It is with great sadness and sorrow that I have to report that Ranger, my beloved Cocker Spaniel, who was a fixture in my dental office for the past few years, lost his battle with Cancer. No matter how much the Cancer sought to betray Ranger, and play havoc with his brain, his love for my wife, myself, my staff and special patients never wavered and never diminished. He had big brown eyes and a beautiful heart to match. He loved all children. He developed that love very early in his life with the first family with whom he lived and continued with Debbie, my wife who is a Clinical Child Psychologist. She took care of him from the time he was about 2 years old. She enlisted his help in the treatment of some of the pediatric patients in New Jersey whom she treated that lost members of their family in the disaster of “9/11” and were adversely affected by the trauma. He truly was a therapy dog.
The times spent with him were often memorable. I can distinctly recall one day my wife took me for a walk with Ranger, on a beautiful sunny morning in New Jersey. We walked to a park that was surrounded by a fence. In the center of this park was a playground with a “Jungle Jim”. She said to me, “Watch this”. She took off his lead and within a short time he ran over to the “Jungle Jim”. He walked up the steps. He walked across the catwalk and then slid down the sliding board. If I didn’t see it with my own eyes – I wouldn’t have believed it.
He loved popcorn, vanilla ice cream and glazed donuts. He also loved to check out ladies pocketbooks for food; he was a chow hound.
I know that in this life you can’t be selfish. You have to be accepting of what time you are given and satisfied with the time we shared with him.
He left us with some great memories, which we will cherish for some time to come. He will be sorely missed.
Every once in a while, a patient comes into my office requesting the removal of all their silver fillings and replacing them with the tooth shaded restorations. The fear is that the mercury in the restorations will do them harm. Many people prefer the “look” of white composite over the metallic look of mercury amalgam. There are, however, no health or safety reasons to choose the white restorative material over the silver amalgam. Tooth colored composite resin restorative material generally costs more than silver amalgam restorations. They are, however, not as strong in the posterior segments of your mouth. Studies have shown that the silver amalgam restorations last approximately 25-50 percent longer than the tooth colored composite resin restorations. The tooth shaded composite resin is a mixture of a form of plastic and glass or quartz particles. Amalgam is about 50% mercury and the remaining 50% is a mixture of copper, tin and silver. The mercury doesn,t remain free; it reacts with the other metals to form metallic compounds, which are quite different from pure mercury.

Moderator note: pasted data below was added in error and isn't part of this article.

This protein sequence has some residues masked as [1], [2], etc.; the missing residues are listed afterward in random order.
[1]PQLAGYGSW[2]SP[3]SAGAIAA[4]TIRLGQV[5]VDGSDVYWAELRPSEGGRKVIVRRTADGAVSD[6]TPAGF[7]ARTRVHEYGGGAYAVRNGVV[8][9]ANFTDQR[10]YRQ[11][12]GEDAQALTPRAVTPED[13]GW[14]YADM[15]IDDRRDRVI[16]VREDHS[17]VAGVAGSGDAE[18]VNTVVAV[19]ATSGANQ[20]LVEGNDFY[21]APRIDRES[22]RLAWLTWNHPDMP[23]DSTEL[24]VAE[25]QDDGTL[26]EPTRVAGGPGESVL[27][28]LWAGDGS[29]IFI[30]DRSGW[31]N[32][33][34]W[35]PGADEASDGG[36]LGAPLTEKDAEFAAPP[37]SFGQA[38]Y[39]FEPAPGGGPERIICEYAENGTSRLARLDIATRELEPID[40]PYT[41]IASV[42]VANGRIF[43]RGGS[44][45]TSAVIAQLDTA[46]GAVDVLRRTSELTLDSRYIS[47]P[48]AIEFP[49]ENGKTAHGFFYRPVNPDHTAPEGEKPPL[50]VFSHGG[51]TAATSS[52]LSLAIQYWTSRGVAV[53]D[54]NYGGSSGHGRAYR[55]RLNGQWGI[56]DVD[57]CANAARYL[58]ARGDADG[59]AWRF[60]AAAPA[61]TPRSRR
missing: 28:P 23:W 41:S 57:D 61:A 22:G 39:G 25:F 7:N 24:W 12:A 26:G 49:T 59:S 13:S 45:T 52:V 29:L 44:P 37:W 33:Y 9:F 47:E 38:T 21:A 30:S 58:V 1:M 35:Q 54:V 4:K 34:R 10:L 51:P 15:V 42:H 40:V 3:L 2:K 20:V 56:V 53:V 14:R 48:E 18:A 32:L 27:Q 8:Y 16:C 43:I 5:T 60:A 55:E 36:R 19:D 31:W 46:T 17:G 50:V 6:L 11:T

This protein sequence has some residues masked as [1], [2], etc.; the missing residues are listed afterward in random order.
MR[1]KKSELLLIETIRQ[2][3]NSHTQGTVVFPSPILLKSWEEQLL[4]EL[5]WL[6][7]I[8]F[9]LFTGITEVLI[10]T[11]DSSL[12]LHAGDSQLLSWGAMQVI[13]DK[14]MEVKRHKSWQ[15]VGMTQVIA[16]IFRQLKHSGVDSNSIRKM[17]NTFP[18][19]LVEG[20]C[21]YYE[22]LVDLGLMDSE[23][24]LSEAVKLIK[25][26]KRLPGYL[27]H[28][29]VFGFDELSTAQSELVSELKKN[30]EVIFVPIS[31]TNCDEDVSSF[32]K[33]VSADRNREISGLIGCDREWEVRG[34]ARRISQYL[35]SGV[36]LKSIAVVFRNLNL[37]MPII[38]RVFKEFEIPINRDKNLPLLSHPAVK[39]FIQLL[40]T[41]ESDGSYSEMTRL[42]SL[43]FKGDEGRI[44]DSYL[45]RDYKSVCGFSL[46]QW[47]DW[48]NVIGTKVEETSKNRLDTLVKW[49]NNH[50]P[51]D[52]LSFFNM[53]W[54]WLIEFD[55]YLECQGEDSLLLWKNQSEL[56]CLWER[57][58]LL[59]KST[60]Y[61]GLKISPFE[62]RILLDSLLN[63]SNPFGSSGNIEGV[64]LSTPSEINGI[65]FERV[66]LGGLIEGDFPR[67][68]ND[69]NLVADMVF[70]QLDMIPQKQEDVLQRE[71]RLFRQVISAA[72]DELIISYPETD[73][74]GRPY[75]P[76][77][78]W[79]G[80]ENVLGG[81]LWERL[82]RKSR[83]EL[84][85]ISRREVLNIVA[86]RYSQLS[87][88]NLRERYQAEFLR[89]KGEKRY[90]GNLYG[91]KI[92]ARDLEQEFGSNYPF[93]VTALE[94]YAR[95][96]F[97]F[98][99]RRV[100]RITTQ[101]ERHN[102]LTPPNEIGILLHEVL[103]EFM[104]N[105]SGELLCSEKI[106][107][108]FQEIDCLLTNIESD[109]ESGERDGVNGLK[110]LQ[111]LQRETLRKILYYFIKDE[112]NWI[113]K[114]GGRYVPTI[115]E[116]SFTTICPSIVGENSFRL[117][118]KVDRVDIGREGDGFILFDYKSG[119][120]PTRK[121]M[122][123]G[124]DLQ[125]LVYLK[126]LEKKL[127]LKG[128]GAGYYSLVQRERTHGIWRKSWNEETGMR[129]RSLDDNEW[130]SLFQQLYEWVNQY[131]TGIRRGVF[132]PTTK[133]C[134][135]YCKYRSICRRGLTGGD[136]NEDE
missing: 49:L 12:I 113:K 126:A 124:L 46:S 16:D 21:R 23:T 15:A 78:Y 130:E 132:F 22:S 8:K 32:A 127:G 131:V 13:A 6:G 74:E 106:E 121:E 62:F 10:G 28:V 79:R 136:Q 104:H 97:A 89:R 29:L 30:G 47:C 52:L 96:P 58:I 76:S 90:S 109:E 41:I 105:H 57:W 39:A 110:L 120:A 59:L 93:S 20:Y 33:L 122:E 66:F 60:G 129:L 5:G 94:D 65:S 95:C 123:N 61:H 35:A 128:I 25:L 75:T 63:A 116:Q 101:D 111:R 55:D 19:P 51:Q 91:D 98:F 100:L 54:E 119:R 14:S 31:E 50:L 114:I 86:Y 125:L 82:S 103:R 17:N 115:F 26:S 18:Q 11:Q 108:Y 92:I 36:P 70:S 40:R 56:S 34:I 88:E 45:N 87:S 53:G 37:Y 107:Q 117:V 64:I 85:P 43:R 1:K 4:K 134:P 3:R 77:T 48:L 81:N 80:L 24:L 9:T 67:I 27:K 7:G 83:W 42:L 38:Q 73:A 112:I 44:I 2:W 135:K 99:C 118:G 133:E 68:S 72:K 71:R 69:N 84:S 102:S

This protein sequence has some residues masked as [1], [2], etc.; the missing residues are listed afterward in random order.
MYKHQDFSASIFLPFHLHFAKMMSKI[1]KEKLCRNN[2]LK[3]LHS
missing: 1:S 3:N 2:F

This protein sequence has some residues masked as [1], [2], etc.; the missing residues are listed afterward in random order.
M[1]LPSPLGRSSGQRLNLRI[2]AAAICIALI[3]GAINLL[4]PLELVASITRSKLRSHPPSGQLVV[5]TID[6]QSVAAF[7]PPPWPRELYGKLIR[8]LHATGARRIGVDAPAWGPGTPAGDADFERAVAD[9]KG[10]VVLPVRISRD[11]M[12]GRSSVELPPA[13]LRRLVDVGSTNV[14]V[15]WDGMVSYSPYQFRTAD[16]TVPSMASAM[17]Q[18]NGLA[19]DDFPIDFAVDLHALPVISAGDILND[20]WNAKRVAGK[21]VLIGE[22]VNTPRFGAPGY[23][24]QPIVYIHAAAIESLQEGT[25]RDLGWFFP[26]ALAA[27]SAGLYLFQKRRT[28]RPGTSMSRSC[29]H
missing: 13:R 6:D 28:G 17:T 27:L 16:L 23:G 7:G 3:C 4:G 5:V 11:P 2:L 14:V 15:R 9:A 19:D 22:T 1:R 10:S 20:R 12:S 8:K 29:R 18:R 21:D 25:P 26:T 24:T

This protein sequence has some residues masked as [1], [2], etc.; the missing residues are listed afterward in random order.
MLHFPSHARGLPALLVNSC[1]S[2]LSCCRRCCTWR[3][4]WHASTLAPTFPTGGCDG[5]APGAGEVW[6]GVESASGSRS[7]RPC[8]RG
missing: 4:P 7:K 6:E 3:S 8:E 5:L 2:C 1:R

With regards to the safety of amalgam. the World Health Organization and the European Commission have shown that the free mercury levels to be very low. You would need to have a number of restorations in your mouth in the hundreds to reach even slightly toxic levels. It is estimated that you are exposed to and absorb low levels of mercury from food, water and air with no health risks.
But the choice is yours. If you would like to discuss the virtues of one type of material over the other feel free to contact me at East Boynton Dental. I would be more than happy to discuss it with you.
Japanese researchers have found that a fluoride solution applied to bio-resorbable synthetic hydroxyapatite granules – a bone supplement material-was found to promote bone regeneration. These were findings reported in the April Issue of the Journal of Oral Implantology. The authors concluded that the application of the fluoride solution at the right concentration added to resorbable HA granules spurs a cascade of events that leads to bone cell adhesion, proliferation and differentiation., thereby enabling osteogenesis (bone growth).
Previous studies of fluoridated HA focused on spurring slow-release fluoride for “decay prevention”. This study was carried out and aimed at investigating the biologic effects of released fluoride from the surface of fluoridated resorbable hydroxyapatite granules on MG-63 human osteoblastic cells which which give rise bone regrowth.
This is not an accepted modality of treatment in the realm of implant placement. It is, however, a very interesting and thought provoking concept.